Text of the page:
MITRE ATT&CK vs. NIST CSF
What is the MITRE ATT&CK framework, how does it relate to NIST CSF, how can they be used together, and how does Verve Industrial assist with MITRE ATT&CK?
A key component in any cyber security program, whether enterprise (IT), operational (OT), or a converged version of the pair (IT/OT) is driven by the governance laid out by the organization to manage cyber-related risks.
A successful governance model communicates how an organization identifies threats, prioritizes and manages risks, determines how risks are transferred or budgeted, and lays out the procedures to respond. One such framework to guide this area of management is the National Institute of Standards & Technology (NIST) Cybersecurity Framework (CSF).
Why choose NIST CSF?
Verve uses NIST CSF as a common model when discussing cyber security because it is easily relatable for decision makers and IT security teams.
There is no shortage of competing cyber security frameworks, but the NIST CSF is easily mappable to other standards, and when combined with NIST SP-800–82r2, the industrial cyber security companion, the NIST CSF is perfectly suited for Operational Technology (OT) environments and critical infrastructure.
So, without further ado, let us introduce our two contestants in this framework discussion:
- NIST Cybersecurity Framework is a set of best practices, standards, and recommendations that help an organization improve its cybersecurity measures. Originally, it was targeted towards IT, but it was later expanded to include an ICS component.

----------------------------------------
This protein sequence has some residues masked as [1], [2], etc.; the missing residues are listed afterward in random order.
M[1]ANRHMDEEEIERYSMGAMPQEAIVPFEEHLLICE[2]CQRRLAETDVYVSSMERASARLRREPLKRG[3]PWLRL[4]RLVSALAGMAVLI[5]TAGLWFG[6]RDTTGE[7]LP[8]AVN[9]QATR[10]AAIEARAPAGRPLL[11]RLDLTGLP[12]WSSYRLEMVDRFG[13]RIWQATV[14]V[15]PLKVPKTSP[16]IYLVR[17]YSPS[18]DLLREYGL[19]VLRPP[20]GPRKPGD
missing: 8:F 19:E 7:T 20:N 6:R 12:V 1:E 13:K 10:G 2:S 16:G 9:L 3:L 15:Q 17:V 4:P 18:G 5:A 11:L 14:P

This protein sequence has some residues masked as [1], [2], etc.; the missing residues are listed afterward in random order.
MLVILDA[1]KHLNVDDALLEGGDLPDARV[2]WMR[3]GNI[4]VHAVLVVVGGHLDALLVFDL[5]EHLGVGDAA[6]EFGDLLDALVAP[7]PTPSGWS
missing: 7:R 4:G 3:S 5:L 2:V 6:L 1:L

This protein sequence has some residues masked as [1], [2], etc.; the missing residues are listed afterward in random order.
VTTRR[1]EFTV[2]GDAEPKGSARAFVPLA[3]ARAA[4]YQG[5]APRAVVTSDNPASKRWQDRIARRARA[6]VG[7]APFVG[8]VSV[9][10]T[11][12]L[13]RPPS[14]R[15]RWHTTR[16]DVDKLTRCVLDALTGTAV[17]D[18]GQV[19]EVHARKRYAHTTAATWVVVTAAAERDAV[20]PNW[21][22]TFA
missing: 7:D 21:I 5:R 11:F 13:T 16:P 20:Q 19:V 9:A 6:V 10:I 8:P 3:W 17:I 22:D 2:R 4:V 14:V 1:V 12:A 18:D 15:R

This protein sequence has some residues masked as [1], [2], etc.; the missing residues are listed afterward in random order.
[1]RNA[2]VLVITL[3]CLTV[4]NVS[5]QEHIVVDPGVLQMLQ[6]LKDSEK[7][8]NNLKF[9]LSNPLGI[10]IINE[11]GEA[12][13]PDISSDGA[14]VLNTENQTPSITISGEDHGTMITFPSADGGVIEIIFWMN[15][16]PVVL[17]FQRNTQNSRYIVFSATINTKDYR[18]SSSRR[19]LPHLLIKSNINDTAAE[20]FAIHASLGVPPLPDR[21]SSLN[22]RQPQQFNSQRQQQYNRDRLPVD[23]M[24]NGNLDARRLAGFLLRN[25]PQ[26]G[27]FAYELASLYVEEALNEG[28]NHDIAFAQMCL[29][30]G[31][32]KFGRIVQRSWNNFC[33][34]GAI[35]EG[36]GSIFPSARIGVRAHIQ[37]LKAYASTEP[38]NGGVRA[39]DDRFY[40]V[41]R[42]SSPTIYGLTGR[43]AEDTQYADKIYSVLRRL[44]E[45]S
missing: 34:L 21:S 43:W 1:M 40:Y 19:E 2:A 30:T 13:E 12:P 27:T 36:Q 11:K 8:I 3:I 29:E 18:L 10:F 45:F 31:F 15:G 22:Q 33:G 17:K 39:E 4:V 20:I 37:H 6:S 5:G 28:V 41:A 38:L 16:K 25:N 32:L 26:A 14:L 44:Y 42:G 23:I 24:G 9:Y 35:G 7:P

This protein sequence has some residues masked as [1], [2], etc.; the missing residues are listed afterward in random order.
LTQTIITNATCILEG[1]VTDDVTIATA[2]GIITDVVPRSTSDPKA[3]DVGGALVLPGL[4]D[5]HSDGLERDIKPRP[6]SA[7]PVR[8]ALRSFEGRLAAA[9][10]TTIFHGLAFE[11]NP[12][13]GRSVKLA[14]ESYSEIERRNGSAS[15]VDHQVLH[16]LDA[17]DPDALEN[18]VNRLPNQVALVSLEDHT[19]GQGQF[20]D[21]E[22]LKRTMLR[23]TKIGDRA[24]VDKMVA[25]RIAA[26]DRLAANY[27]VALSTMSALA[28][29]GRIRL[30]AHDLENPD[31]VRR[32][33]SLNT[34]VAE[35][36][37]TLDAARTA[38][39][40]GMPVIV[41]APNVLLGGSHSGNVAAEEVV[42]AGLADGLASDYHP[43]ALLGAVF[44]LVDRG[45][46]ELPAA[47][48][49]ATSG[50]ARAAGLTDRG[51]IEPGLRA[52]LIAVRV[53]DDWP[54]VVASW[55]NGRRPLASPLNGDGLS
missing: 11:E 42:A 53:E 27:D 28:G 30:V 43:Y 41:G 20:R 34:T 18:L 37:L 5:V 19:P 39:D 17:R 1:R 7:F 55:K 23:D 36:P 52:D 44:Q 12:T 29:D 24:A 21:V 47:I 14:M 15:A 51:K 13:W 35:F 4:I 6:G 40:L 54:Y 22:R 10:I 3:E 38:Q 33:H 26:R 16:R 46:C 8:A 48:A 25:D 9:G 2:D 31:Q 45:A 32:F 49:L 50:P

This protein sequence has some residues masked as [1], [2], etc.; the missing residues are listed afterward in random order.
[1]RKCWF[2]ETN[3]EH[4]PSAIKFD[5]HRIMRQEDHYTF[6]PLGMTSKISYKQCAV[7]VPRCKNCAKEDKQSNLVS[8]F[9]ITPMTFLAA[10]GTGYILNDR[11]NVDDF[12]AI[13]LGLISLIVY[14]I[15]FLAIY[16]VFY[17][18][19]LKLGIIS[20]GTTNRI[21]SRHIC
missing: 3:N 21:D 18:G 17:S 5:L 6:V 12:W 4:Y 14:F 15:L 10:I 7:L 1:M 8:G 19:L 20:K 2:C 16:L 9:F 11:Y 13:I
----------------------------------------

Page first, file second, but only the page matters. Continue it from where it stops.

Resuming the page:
- MITRE ATT&CK ® is a framework that describes the common tactics, techniques, and procedures that advanced persistent threats against Windows enterprise networks. This was later expanded to Industrial Control Systems (ICS).
Whether NIST CSF or a different standard is the best is beyond the point, an organization must start somewhere. When the MITRE ATT&CK framework was released, the cyber security industry was ablaze with articles touting its usage, so we waited and tried to see how it would take effect.
What is the MITRE ATT&CK framework?
In the creators own words: the MITRE ATT&CK framework is an expansive system that provides a common taxonomy of tactics, techniques, and procedures that is applicable to real-world environments, more useful than the cyber kill chain module, and represents how adversaries interact with systems.
It is a matrix of columns that look left to right for each of the phases of an attack, and vertically under each column header — tactics and techniques that befit the vertical. Each element can be picked and chosen as befits the technology, process, or expert. They can be drilled down and provide additional information with a page of reference.